Nonatomic Mutual Exclusion with Local Spinning (Extended Abstract)
, 2002
"... We present an Nprocess localspin mutual exclusion algorithm, based on nonatomic reads and writes, in which each process performs \Theta (log N) remote memory references to enter and exit its critical section. This algorithm is derived from Yang and Anderson's atomic treebased localspin algorit ..."
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Cited by 13 (3 self)
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We present an Nprocess localspin mutual exclusion algorithm, based on nonatomic reads and writes, in which each process performs \Theta (log N) remote memory references to enter and exit its critical section. This algorithm is derived from Yang and Anderson's atomic treebased localspin algorithm in a way that preserves its time complexity. No atomic read/write algorithm with better asymptotic worstcase time complexity (under the remotememoryreferences measure) is currently known. This suggests that atomic memory is not fundamentally required if one is interested in worstcase time complexity. The same cannot be said if one is interested in fastpath algorithms (in which contentionfree time complexity is required to be O(1)) or adaptive algorithms (in which time complexity is required to be proportional to the number of contending processes). We show that such algorithms fundamentally require memory accesses to be atomic. In particular, we show that for any Nprocess nonatomic algorithm, there exists a singleprocess execution in which the lone competing process executes \Omega (log N / log log N) remote operations to enter its critical section. Moreover, these operations must access \Omega (plog N / log log N) distinct variables, which implies that fast and adaptive algorithms are impossible even if caching techniques are used to avoid accessing the processorstomemory interconnection network.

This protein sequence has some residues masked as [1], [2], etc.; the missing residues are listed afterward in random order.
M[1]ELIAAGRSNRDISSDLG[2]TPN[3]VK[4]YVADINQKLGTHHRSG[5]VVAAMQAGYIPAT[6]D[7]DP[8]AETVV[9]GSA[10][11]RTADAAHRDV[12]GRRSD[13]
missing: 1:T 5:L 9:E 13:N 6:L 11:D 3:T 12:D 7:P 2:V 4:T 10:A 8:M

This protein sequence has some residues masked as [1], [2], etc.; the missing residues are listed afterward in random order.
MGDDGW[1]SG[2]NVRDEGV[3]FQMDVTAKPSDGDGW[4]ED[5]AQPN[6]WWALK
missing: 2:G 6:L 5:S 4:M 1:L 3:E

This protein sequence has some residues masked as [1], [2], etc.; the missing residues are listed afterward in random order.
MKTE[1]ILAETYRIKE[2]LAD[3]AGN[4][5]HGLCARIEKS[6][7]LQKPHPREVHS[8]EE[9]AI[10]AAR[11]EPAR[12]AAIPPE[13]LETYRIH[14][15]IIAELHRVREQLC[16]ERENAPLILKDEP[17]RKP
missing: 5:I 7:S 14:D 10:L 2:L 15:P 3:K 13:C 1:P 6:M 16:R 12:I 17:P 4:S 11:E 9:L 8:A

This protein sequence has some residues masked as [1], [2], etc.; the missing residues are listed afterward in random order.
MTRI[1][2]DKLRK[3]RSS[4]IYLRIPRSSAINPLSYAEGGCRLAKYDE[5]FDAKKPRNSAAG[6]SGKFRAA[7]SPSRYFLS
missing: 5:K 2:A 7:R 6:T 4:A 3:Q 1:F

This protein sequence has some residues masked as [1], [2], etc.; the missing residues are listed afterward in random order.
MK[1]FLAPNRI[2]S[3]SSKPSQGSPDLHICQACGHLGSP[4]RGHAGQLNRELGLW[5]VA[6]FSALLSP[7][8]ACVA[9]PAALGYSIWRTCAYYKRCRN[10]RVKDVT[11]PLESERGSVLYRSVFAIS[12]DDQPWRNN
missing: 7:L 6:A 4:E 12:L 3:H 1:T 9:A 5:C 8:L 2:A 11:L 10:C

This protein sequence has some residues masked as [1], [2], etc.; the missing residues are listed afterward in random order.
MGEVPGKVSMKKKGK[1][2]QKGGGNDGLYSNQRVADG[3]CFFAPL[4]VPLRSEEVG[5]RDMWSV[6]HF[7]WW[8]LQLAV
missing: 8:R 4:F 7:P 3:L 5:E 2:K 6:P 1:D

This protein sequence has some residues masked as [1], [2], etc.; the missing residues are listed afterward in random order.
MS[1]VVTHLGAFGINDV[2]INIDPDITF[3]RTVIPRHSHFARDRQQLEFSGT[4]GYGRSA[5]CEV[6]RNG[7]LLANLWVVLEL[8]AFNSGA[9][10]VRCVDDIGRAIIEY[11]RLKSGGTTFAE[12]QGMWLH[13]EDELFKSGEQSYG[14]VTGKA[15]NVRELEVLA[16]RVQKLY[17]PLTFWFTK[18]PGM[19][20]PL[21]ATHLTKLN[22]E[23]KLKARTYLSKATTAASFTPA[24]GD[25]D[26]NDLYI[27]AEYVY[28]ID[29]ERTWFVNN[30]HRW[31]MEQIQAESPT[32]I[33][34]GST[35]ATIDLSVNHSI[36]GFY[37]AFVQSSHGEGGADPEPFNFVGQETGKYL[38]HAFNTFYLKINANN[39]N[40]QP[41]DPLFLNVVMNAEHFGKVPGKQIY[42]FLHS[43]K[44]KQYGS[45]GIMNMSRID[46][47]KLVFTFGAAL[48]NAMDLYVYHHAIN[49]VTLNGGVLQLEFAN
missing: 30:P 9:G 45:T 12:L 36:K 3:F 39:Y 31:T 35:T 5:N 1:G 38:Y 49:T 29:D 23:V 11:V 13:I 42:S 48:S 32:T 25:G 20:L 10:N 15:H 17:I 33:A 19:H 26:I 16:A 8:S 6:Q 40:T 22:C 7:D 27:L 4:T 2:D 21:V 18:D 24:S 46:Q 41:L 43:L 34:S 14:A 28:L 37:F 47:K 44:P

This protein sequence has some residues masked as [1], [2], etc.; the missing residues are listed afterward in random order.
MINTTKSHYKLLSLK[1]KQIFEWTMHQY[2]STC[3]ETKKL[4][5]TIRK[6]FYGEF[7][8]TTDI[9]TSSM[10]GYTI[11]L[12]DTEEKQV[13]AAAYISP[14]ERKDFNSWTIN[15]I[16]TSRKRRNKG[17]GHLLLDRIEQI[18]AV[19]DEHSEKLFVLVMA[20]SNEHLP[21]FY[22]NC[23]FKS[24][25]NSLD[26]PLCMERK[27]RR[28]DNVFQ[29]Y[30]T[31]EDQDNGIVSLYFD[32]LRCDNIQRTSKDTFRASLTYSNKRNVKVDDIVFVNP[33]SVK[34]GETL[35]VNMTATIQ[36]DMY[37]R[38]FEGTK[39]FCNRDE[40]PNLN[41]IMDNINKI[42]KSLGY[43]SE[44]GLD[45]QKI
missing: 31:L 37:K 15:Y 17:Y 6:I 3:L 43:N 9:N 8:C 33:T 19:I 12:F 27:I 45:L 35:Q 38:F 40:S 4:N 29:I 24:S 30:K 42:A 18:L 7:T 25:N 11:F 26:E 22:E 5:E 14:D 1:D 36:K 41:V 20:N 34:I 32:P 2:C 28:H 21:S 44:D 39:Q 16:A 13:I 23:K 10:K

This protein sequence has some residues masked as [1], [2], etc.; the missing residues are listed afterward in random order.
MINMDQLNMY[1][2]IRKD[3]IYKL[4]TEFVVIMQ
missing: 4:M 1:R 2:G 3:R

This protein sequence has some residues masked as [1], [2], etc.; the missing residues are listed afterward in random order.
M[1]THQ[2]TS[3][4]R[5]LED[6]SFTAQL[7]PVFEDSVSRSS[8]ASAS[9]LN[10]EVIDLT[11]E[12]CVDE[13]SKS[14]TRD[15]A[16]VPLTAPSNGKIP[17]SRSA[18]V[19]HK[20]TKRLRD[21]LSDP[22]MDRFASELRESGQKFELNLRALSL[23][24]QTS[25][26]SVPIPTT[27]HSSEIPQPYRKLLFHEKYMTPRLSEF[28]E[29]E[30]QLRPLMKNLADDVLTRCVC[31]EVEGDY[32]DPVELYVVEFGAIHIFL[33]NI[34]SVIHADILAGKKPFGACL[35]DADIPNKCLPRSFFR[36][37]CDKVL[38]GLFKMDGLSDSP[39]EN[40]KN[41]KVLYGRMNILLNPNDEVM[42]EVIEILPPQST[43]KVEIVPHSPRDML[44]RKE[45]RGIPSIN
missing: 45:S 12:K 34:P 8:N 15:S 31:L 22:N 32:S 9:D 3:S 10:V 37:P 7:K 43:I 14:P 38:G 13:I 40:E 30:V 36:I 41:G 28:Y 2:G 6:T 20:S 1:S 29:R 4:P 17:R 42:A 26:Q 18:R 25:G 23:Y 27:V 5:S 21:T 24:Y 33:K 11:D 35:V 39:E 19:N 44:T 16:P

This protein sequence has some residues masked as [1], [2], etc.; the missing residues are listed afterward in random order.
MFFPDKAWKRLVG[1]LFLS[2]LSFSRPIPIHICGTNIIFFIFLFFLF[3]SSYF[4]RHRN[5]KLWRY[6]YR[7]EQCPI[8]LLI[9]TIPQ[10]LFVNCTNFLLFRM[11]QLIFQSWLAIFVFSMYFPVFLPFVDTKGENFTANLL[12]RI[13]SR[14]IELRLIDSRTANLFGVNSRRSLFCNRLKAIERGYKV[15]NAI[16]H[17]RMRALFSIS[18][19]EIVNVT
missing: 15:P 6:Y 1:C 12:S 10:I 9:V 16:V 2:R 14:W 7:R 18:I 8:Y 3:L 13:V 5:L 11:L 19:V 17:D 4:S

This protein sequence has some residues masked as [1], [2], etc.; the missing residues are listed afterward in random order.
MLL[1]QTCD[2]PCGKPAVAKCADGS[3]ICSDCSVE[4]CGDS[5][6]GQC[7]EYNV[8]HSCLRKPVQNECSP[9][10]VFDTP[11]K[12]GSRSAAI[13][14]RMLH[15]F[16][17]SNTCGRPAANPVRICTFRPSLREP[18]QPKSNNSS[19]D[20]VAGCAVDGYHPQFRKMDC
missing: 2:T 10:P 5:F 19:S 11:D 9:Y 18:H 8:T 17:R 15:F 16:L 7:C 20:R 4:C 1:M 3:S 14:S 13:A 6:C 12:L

Lamport on Mutual Exclusion: 27 Years of Planting Seeds
 In 20th ACM Symposium on Principles of Distributed Computing
, 2001
"... Mutual exclusion is a topic that Leslie Lamport has returned to many times throughout his career. This article, which is being written in celebration of Lamport's sixtieth birthday, is an attempt to survey some of his many contributions to research on this topic. ..."
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Cited by 9 (0 self)
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Mutual exclusion is a topic that Leslie Lamport has returned to many times throughout his career. This article, which is being written in celebration of Lamport's sixtieth birthday, is an attempt to survey some of his many contributions to research on this topic.
Dijkstra's SelfStabilizing Algorithm in Unsupportive Environments
 Proc. Fifth Workshop SelfStabilizing Systems (WSS 2001
, 2001